Supply-side economics, school-choice-style
New York City is known for its public-school-choice programs, particularly at the high school level. Students may test into a number of specialized schools (like Stuyvesant or Brooklyn Latin) or try their hand at the lotteries for small learning communities (like Robeson), charter schools (like Harlem Village Academy), and transfer schools (grades 10-12 schools for at-risk students, like Harvey Milk). But a labyrinthine application process, voluminous yet murky information available to parents, and 78,000 students applying for placement each year (for perspective, that’s the total K-12 enrollment in the District of Columbia), means a good number of applicants end up disappointed on “match” day. For the 2010-11 school year, Gotham failed to place about 10 percent of its students in one of their preferred schools (students could select up to twelve), forcing them to enroll at a less desirable neighborhood school. Fundamentally this is a supply problem: Gotham needs more great schools. In the meantime, however, the city’s residents need information aimed at students and parents—especially those from disadvantaged communities—information both about school choices and about how the process works.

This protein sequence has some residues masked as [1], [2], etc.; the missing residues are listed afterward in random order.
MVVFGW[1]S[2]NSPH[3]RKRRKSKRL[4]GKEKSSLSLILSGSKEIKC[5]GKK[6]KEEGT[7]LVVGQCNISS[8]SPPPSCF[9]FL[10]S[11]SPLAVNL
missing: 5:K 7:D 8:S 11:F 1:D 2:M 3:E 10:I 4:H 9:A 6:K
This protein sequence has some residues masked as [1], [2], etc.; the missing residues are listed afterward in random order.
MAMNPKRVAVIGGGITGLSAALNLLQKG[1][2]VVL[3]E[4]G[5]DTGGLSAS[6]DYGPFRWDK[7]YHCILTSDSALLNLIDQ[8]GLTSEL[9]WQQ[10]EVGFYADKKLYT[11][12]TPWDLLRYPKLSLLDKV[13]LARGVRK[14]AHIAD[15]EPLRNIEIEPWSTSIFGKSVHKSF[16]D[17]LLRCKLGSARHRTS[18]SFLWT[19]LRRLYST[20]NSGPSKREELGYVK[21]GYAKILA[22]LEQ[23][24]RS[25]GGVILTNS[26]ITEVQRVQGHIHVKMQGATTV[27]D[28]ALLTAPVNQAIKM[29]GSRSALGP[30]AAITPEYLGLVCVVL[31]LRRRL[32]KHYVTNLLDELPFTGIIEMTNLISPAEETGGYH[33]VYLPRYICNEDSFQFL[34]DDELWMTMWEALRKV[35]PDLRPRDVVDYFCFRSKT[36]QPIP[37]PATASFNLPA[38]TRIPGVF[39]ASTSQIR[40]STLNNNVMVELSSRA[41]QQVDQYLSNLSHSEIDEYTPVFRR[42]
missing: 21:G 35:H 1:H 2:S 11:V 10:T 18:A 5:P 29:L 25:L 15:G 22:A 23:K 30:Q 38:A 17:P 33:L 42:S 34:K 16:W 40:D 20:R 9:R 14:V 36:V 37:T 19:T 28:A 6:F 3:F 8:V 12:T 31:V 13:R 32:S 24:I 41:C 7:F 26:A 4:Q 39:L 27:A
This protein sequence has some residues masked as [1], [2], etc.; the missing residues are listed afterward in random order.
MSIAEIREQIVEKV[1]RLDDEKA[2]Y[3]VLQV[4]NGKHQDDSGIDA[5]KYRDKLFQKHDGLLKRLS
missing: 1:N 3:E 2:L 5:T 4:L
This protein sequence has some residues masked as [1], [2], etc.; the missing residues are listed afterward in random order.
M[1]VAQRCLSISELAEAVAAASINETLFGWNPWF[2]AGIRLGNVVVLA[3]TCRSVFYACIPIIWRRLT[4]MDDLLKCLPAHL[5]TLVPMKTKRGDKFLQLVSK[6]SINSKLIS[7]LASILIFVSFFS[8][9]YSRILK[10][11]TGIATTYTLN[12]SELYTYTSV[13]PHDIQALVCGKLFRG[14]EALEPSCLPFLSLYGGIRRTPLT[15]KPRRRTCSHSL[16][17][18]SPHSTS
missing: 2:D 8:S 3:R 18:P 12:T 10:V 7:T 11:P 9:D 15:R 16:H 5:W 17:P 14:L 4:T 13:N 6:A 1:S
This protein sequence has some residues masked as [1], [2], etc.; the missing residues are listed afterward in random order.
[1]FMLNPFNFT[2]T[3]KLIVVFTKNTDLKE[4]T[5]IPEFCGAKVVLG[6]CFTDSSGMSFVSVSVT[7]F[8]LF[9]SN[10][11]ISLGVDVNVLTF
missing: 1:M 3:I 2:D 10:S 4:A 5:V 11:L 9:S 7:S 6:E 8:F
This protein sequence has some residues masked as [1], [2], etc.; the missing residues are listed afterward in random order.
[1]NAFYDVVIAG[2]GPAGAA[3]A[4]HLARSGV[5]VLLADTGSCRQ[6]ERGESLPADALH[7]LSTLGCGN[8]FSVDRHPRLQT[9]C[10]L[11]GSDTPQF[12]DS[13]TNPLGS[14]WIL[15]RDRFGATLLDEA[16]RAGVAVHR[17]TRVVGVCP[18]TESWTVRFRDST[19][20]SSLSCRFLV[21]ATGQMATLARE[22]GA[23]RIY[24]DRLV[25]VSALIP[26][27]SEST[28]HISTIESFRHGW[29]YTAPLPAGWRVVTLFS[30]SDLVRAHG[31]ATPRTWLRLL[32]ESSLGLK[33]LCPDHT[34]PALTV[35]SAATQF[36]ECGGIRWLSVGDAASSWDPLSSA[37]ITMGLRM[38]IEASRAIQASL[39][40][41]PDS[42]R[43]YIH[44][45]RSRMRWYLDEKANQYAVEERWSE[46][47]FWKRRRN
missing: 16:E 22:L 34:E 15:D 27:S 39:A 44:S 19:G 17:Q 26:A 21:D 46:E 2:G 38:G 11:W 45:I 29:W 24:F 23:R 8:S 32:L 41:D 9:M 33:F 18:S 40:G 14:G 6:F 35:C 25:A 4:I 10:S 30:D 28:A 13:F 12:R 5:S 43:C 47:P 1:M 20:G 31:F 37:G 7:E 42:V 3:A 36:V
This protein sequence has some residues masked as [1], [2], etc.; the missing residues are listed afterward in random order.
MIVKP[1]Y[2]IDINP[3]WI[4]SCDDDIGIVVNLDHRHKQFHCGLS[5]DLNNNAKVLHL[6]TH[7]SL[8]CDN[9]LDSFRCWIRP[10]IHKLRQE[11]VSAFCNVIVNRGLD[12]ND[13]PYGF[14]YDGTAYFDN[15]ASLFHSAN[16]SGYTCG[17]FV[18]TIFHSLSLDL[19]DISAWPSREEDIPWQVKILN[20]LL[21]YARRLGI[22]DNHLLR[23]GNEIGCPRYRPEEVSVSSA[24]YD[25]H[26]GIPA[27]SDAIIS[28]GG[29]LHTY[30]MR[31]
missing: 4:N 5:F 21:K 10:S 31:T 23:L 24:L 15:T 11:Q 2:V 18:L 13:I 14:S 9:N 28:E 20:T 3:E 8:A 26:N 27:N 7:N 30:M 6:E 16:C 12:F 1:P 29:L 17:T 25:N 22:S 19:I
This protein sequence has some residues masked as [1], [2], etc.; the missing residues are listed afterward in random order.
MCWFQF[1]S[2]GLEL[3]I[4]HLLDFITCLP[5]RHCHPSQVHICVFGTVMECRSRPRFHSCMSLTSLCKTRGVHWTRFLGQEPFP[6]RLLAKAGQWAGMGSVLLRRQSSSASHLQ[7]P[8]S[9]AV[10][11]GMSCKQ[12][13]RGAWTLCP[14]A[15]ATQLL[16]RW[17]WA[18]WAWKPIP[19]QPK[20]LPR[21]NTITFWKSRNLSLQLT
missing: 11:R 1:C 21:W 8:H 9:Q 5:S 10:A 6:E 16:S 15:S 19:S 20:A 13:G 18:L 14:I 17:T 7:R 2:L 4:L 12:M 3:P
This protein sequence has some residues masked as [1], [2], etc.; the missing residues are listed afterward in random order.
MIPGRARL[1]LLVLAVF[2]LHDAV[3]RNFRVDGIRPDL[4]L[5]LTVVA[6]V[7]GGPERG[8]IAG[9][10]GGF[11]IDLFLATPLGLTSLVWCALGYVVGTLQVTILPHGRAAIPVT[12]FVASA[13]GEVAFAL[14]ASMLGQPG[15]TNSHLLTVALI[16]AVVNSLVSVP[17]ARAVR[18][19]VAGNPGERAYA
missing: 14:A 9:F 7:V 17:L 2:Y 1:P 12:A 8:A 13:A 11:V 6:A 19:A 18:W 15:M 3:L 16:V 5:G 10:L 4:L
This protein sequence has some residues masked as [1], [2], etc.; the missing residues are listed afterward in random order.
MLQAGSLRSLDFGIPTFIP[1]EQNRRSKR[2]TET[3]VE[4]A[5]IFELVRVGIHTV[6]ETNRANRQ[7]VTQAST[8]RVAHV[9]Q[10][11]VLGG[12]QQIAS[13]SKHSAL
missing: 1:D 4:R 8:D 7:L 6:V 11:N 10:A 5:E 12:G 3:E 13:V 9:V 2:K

“Lost in the School Choice Maze,” by Liz Robbins, New York Times, May 6, 2011.
blog comments powered by Disqus